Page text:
The most entertaining of all antiques, toys constitute one of the fastest growing fields of collecting. They appeal to people of all ages:
For children, of course, toys give countless hours of amusement, and for adults, too, they provide delights, not only because
playthings are poignant reminders of youth, but also because they convey fascinating glimpses into the values, styles, and technology
of earlier eras.
Toys have captivated Americans for more than a century-from 19th-century rocking horses and early 20th-century touring cars to
rockets of the 1960s. Also included are European toys that were frequently exported to America.
Toy collecting is a relatively new field, and only in the past twenty years has it attracted large numbers of collectors and inspired
specialized auctions, collectors, clubs and scholarly research. The first toys collected in the United States were banks and trains. In
the 1930s some bankers began to acquire a variety of cast-iron mechanical banks and still banks, primarily for commercial display.
Toy trains began to interest collectors in the 1950s, and, even today, antique train collecting is one of the most popular specialties.
Prior to 1850 most toys were one-of-a-kind pieces, with the exception of wooden examples produced in vast quantities by the German
cottage industry. Today's toy collectors are most interested in mass-produced toys made during the mid-19th century; however, toys
manufactured in the 1960s and '70s are also being collected as investments, the most popular being the large Buddy L Moving Van
and Sturditoy trucks
A Simple Way to Identify Antique Toys
Toys are incredibly varied, ranging from simple building blocks and lead soldiers to elaborate tinplate locomotives with clockwork
motors and mechanical banks with moving figures. To help collectors understand this vast array, there are books available (some in
your local library) that organize toys by type, materials, manufacturers and other organizational classes. This is by far the best way to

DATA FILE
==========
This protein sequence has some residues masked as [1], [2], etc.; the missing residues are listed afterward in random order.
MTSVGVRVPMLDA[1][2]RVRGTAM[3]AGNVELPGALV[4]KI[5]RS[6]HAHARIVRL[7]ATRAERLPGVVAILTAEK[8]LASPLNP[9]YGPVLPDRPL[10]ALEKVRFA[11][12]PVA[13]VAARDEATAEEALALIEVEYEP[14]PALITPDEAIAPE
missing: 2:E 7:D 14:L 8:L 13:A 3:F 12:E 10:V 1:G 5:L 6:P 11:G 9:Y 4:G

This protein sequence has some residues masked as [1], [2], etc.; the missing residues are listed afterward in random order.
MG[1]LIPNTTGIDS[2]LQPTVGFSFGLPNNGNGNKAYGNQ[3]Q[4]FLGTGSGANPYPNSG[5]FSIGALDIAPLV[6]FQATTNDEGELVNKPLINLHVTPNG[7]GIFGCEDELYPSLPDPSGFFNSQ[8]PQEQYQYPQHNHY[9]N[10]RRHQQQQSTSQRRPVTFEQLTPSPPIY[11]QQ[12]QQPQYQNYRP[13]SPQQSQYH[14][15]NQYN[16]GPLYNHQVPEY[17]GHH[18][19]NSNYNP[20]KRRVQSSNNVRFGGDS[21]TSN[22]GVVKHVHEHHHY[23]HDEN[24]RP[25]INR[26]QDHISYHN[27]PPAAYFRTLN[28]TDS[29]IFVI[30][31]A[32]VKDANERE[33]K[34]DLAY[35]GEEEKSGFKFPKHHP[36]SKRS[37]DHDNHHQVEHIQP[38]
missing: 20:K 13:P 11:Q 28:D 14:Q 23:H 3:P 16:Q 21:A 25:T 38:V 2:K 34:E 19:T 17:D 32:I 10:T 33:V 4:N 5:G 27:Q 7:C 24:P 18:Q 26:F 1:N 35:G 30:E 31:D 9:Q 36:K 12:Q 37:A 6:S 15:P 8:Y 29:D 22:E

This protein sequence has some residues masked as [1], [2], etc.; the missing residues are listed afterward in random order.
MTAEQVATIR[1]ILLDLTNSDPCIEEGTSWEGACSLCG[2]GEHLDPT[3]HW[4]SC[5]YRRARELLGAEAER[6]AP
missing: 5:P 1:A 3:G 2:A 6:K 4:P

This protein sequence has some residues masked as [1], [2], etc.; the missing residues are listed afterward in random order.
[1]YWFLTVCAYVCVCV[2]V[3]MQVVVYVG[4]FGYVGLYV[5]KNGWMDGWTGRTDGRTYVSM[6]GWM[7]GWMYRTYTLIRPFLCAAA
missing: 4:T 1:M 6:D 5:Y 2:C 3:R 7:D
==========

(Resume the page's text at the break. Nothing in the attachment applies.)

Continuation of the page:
Games and Paper Toys
Inexpensive to produce and easy to transport, paper toys and board games have long been a sideline for printers in Europe and,
later, in the United States. They can be traced an the way back to ancient Chinese shadow puppets, figures manipulated before a light
to cast shadows. These were the fore-bearers of the cardboard dancing puppets with movable limbs that were popular in France in
the 18th and early 19th centuries. Paper kites and playing cards also originated in the Orient and were introduced to Europe in the
The first card games were made for gambling, but by the 18th century some had religious or educational themes, ranging in subject
from literature and grammar to geography and botany. It was not until the mid-19th century that the purpose of cards like that of board
game, shifted fully to the pursuit of pleasure and amusement. While the earliest cards were drawn and colored by hand, by the 1600s
they were stenciled and engraved, creating products that were more uniform and less expensive appraisals. Color lithography,
introduced in the late 19th century, led to the production of cards on a vast scale.
Although board games date back to antiquity, the earliest known European example called Goose was played in 16th-century Italy. In
1759 Carrington Bowles of London produced Journey through Europe or the Play of Geography, one of the first educational board
games. Prior to the American Revolution, most printed games played in the Colonies were imported from England. One of the first
games published in America was the Lottery of the Pious or the Spiritual Treasure Casket printed by Christopher Sower of
Gerrnantown, Pennsylvania, in 1744. The first American publisher to produce antique games in quantity was W. & S. B. Ives, who
issued the now well-known game Dr. Busby around the 1850s.
Early Tinplate Toys Vintage Tin Toys
The material tinplate consists of thin sheets of steel covered with tin. It has been used in Europe since the late 18th century to make
kitchenware and small metal objects, including some toys. As far back as the 1820's, a few tinsmiths made simple antique tinplate toys
such as bubble pipes and whistles along with such household objects as buckets, spoons, and plates. But until the tin ore mines were
opened in Galena, Illinois, in the 1840s, most American tin had to be imported, making all tinplate products fairly expensive. Once local
tin ore became available, American manufacturers gradually began to apply European innovations, such as the mechanical press for
stamping metal subsequently into pressed steel toys, Buddy L toys